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League of Their Own

Distinguished Teaching Award

Philip ReidPhilip Reid
Professor, Department of Chemistry

In the annals of university teaching greatness, the highest accolades often go to those who teach subjects in arts and letters. But science teachers have a harder row to hoe. Phil Reid is one of those unusual teachers who can make a difficult subject-chemistry in particular-memorable and fun. As one appreciative student puts it, Reid's talent is "creatively teaching material whose defining characteristic is a lack of room for creativity."

It's difficult to jazz up an introductory science course, Reid notes. But he finds chemistry and science "super interesting," and hopes his enthusiasm rubs off on students. Apparently, it does. Last year he received the department's teacher of the year award-not the first time Reid has been recognized as an effective teacher. He received several graduate teaching awards while doing doctoral work at Cal-Berkeley. Since joining the faculty at the UW, he has won a Career Award from the National Science Foundation and a Cottrell Scholar Fellowship from the Research Corporation. The two national awards recognize beginning faculty members who excel at both research and teaching.

Reid has a knack for explaining difficult concepts, which he does for students ranging from 450 freshmen in the introductory chemistry class to a handful of graduate seminar students. "One of Professor Reid's most impressive skills is his ability to clearly articulate even the most difficult concepts," writes a former honors student.

What he likes most is when his students challenge him. "Science continues to evolve and learn new things. And the way you learn new things is by questioning the old," he says. "I really love it when they challenge something I put forth in class. Those are the moments you look for, the ones that allow you to teach at a deeper level."

Reid has had an impact on his department. He has redesigned courses to bring them up to date with current teaching methods and been a leader in using the Internet to augment classes. He and other faculty members have revitalized a robotics colloquium, bringing national speakers to large campus audiences.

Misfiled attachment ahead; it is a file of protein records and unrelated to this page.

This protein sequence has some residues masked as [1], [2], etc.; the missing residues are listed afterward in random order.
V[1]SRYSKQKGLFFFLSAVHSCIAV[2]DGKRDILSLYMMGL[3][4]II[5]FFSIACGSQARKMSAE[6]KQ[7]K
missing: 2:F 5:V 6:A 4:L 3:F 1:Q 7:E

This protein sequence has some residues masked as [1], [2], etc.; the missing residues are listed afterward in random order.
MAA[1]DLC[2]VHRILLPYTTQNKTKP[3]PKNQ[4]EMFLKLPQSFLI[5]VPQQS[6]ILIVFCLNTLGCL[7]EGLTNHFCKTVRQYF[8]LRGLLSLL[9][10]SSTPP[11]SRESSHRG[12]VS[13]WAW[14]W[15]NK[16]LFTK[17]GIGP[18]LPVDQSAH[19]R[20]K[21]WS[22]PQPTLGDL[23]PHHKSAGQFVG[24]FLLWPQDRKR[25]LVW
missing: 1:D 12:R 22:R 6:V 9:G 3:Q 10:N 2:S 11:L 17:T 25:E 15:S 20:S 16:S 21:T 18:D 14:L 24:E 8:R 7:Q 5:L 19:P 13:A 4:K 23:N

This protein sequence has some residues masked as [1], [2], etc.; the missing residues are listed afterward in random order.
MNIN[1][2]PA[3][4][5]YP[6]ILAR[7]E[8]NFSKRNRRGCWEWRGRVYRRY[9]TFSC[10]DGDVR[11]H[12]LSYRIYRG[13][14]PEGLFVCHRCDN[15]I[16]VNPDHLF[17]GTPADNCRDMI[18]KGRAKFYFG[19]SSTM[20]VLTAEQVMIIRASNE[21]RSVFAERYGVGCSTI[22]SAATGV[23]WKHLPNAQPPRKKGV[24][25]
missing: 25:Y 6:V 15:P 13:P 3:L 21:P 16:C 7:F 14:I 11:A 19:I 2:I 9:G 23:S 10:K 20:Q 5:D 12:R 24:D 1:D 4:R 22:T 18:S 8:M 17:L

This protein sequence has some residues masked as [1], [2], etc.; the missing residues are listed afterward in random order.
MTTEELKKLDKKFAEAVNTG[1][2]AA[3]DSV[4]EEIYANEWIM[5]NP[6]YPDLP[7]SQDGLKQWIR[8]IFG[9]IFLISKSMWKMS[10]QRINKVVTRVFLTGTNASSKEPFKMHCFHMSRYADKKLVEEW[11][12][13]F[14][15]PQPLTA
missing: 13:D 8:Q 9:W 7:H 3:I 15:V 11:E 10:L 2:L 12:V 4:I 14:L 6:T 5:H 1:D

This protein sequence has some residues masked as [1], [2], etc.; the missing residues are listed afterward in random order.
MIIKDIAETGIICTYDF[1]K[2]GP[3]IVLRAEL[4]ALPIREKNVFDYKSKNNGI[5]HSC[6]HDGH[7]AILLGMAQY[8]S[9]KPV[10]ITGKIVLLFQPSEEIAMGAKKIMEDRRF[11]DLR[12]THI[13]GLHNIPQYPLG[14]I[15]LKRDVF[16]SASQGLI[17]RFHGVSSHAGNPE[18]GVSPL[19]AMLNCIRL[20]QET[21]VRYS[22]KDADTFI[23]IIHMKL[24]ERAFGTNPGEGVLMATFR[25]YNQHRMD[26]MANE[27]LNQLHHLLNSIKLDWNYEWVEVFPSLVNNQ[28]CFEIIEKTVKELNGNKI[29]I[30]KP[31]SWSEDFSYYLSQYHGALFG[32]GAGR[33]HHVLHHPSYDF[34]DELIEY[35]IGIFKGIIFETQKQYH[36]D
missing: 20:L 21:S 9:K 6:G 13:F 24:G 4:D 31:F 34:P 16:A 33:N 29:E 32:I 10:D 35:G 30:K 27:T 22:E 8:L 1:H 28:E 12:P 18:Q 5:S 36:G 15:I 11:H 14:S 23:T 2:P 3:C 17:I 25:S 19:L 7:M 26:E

Remembering that he got hooked on research as an undergraduate at the University of Puget Sound, Reid invites promising undergraduates as well as graduates to join his research team. "That's one thing UW has to offer that a lot of other institutions don't," Reid says. "There's a richness of diversity in research going on here."

A graduate student who worked on Reid's research team writes, "Phil revealed to me the joys of science, while at the same time providing a candid analysis of good and bad scientific ethics and revealing the contrast between medium- and high-quality technical work. He helped me see truths about the politics of science and academics without souring my outlook."

Lessons learned in the lab are important, Reid says. "It's a whole different skill set: How do you define a problem? How do you design experiments that will tell you what you want to know? The struggle of research-it's not like you come in and flip three switches and boom, there's the answer. You have to wrestle this stuff to the ground. That's something you really don't see in the classroom."

Reid believes that the University offers students a message of possibilities. "I really respond at a deep level to the students coming here with hopes and expectations," he says. "You have a responsibility to meet those hopes and expectations with every skill you can bring to bear to help them along on that journey."-Beth Luce